Week CXLIX: County returns to ‘medium’ level, but XBB.1.5 knocks at the door

— Map from the CDC

Albany County has returned to a “medium” community level of COVID-19 while the level is high on Long Island, in New York City, and in the Mid-Hudson regions where the XBB.1.5 sublineage of the Omicron variant is rampant.

ALBANY COUNTY — It’s not over yet.

This week, on Jan. 11, Health and Human Services Secretary Xavier Becerra extended the federal public health emergency first enacted on Jan. 30, 2020 — and extended 10 times since.

This 11th extension, which lasts 90 days, is “a result of the continued consequences of the Coronavirus Disease 2019 (COVID-19)  pandemic,” the declaration says.

A policy from the Centers for Disease Control and Prevention, which had been set to expire on Jan. 8, requiring foreign travelers to be “fully vaccinated” to enter the United States, has been extended until April 10, 2023 by the Transportation Security Administration.

The CDC this week returned Albany County to a “medium” community level of COVID-19 after just one week with a “high” designation.

All of the counties south of Albany, including neighboring Greene and Columbia counties through the Mid-Hudson area, and down to New York City and Long Island, are labeled “high.”

This tracks with the prevalence of the highly contagious XBB.1.5 sublineage of the Omicron variant.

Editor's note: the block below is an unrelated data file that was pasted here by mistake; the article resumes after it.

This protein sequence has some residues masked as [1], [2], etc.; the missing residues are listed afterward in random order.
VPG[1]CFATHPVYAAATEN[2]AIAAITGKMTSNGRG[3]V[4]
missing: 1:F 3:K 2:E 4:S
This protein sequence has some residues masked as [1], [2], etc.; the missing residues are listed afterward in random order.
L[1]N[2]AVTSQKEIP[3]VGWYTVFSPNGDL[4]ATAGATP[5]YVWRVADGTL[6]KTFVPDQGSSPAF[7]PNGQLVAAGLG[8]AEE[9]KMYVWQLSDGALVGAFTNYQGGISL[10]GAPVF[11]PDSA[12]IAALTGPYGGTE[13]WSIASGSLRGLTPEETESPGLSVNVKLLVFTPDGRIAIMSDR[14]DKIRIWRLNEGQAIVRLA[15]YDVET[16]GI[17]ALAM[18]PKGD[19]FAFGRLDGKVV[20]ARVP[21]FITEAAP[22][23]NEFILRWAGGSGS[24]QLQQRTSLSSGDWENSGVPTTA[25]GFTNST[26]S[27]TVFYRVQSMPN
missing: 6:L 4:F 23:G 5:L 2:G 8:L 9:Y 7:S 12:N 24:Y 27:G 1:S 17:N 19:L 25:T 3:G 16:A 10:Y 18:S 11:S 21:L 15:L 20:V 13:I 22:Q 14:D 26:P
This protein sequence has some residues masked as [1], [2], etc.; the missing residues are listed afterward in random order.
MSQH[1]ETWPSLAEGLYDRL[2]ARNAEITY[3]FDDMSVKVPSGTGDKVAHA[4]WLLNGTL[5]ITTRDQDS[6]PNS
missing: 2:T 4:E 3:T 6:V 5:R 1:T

The XBB.1.5 sublineage, first confirmed in New York State in October 2022, continues to be the dominant variant in New York, according to the state’s health department.

Able to spread more rapidly than other sublineages, XBB.1.5 has the highest rates in the New York City, Long Island, and the Mid-Hudson regions, the health department says, adding that these regions have also had the most elevated case rates in New York State since November 2022.

Nationwide, according to the CDC, the XBB.1.5 sublineage accounts for 43 percent of new cases between Jan. 8 and 14.  However, in Region 2 — New York, New Jersey,  Puerto Rico, and the Virgin Islands — XBB.1.5 makes up nearly 83 percent of new cases in that same time period.

While most of the counties in New York State are, like Albany and neighboring Rensselaer counties, labeled “medium,” a swath of counties north and west of Albany are labeled “low” along with three counties in the far west of the state along the Pennsylvania border.

Albany County had been designated “medium” for the three weeks prior to last week, which followed two weeks of a “low” designation. That was preceded by four weeks of being labeled “medium” after 13 weeks of being labeled “high.”

Nationwide, the numbers are also moving in the right direction after the bump up last week.

About 14 percent of countries nationwide are labeled “high,” down from 20 percent last week, while 38 percent are labeled “medium,” down from 42 percent last week, and 48 percent are called “low,” up from 38 percent last week.

The weekly metrics the CDC used to determine the current “medium” level for Albany County are:

— Albany County now has a case rate of about 120 per 100,000 of population, up from 107 last week and 79 two weeks ago and higher than all the case counts for the two months before that, including the high of 104 eight weeks ago;

— For the important COVID hospital admission rate, Albany County has a rate of 18 per 100,000, down from 22.2 last week but up from 16 two weeks ago and again up from the counts for the two preceding months; and

— Albany County now has 7.9 percent of its staffed hospital beds filled with COVID patients, up from 7.1 percent last week and 6.5 percent two weeks ago and again higher than all counts for the two months prior.